It is my impression that human beings almost universally desire something like "justice" or "fairness." If everybody had the dust speck problem, it would hardly be percieved as a problem. If one person is beign tortured, both the tortured person and others percieve unfairness, and society has a problem with this.

Actually, we all DO get dust motes in our eyes from time to time, and this is not a public policy issue.
In fact relatively small numbers of people ARE being tortured today, and this is a big problem both for the victims and for people who care about justice.

Beyond the distracting arithmetic lesson, this question reeks of Christianity, positing a situation in which one person's suffering can take away the suffering of others.

This comment reeks of fuzzy reasoning.

For the moment I disturbed by the fact that Eliezer and I seem to be in a minority here, but comforted a bit by the fact that we seem to know decision theory better than most. But I'm open to new data on the balance of opinion and the balance of relevant expertize.

It seems like selection bias might make this data much less useful. (It applied it my case, at least.) The people who chose TORTURE were likely among those with the most familiarity with Eliezer's writings, and so were able to predict that he would agree with them, and so felt less inclined to respond. Also, voicing their opinion would be publicly taking an unpopular position, which people instinctively shy away from.

Paul: Yet a third might be that we can't aggregate the pain of dust harassment across people, so that there's some amount of single-person dust harassment that will be worse than some amount of torture, but if we spread that out, it's not.

My induction argument covers that. As long as, all else equal, you believe:

  • A googolplex people tortured for time x is worse than one person tortured for time x+0.00001%.
  • A googolplex people dust specked x times during their lifetime without further ill effect is worse than one person dust specked for x*2 times during their
  • ... (read more)

    A googolplex people being dust speckled every second of their life without further ill effect

    I don't think this is directly comparable, because the disutility of additional dust specking to one person in a short period of time probably grows faster than linearly - if I have to blink every second for an hour, I'll probably get extremely frustrated on top of the slight discomfort of the specks themselves. I would say that one person getting specked every second of their life is significantly worse than a couple billion people getting specked once.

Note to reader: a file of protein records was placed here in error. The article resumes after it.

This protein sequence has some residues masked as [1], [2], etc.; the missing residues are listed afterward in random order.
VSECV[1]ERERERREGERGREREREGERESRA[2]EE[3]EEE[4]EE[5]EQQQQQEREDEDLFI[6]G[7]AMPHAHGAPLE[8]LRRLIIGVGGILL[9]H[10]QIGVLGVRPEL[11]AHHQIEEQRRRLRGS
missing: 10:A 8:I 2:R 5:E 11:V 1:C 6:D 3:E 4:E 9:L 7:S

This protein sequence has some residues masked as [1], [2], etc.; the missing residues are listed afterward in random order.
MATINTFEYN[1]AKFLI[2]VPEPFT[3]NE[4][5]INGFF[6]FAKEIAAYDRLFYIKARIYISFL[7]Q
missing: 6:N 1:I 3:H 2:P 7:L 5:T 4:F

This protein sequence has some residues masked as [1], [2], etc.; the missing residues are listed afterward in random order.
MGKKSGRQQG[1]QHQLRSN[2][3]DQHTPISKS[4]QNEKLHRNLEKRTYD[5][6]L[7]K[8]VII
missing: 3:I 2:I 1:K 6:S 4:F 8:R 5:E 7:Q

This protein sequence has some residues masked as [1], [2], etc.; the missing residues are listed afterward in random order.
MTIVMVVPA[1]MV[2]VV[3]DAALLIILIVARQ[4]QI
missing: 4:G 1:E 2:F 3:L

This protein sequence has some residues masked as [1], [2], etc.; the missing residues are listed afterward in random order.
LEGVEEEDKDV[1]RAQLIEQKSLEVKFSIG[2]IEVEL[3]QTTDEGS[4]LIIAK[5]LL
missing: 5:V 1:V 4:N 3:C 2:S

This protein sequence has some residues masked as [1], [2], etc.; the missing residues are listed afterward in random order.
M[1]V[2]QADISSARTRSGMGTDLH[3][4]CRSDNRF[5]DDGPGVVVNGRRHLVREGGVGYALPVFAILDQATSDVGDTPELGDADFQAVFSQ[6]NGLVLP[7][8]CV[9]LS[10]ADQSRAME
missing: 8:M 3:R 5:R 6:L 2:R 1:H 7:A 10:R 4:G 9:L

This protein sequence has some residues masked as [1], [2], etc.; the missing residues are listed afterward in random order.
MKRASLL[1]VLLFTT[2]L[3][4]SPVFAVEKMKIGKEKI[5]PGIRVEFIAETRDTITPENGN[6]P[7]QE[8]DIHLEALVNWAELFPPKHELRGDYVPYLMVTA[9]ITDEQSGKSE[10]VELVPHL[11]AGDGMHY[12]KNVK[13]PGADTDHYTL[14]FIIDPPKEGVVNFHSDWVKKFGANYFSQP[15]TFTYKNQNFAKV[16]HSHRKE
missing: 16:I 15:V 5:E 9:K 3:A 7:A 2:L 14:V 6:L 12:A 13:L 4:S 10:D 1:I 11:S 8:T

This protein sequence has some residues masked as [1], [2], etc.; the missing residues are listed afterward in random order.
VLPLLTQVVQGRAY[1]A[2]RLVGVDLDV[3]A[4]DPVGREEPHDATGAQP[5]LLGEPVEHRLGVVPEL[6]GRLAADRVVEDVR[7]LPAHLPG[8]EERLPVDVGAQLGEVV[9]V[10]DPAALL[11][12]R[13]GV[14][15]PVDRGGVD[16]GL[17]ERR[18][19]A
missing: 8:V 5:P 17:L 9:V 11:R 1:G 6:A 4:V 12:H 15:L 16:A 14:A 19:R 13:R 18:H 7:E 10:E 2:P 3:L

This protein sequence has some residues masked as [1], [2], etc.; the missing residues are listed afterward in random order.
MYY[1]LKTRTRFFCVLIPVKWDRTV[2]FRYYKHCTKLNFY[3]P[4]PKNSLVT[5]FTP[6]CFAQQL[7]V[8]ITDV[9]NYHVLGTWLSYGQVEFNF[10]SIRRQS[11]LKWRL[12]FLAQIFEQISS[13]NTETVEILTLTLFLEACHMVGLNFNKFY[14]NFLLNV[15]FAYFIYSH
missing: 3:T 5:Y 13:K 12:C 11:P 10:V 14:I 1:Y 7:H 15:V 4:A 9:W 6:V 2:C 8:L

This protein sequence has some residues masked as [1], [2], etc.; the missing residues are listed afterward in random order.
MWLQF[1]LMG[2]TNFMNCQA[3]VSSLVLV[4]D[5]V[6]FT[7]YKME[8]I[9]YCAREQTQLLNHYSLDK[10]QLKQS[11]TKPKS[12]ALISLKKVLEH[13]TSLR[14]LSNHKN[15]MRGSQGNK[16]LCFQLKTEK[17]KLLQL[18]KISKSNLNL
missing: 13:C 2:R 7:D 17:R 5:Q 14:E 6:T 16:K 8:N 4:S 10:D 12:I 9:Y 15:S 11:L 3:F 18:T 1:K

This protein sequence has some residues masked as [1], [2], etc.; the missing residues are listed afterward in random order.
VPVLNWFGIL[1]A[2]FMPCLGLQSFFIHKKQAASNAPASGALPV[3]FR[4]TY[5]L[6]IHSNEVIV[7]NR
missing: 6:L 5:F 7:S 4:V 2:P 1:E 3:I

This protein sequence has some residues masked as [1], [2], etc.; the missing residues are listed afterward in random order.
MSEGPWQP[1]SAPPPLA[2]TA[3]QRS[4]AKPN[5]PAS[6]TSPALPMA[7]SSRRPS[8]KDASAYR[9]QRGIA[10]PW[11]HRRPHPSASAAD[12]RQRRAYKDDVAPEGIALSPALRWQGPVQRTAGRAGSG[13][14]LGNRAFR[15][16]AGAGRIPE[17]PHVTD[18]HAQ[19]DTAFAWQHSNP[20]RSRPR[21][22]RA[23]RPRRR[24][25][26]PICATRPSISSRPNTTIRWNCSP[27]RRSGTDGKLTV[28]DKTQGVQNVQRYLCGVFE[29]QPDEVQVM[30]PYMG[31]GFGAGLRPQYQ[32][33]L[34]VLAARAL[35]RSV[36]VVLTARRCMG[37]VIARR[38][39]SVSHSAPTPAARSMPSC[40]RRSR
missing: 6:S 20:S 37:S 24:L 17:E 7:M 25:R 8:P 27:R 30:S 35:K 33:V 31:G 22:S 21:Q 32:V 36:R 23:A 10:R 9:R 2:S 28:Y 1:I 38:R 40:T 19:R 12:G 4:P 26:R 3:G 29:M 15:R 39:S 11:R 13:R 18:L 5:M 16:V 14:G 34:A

the disutility of additional dust specking to one person in a short period of time probably grows faster than linearly

    That's why I used a googolplex people to balance the growth. All else equal, do you disagree with: "A googolplex people dust specked x times during their lifetime without further ill effect is worse than one person dust specked for x*2 times during their lifetime without further ill effect" for the range concerned?

    one person getting specked every second of their life is significantly worse than a couple billion people getting specked once.

    I agree. I never said it wasn't.

    Have to run - will elaborate later.

    All else equal, do you disagree with: "A googolplex people dust specked x times during their lifetime without further ill effect is worse than one person dust specked for x*2 times during their lifetime without further ill effect" for the range concerned?

    I agree with that. My point is that agreeing that "A googolplex people being dust speckled every second of their life without further ill effect is worse than one person being horribly tortured for the shortest period experiencable" doesn't oblige me to agree that "A few billion* g... (read more)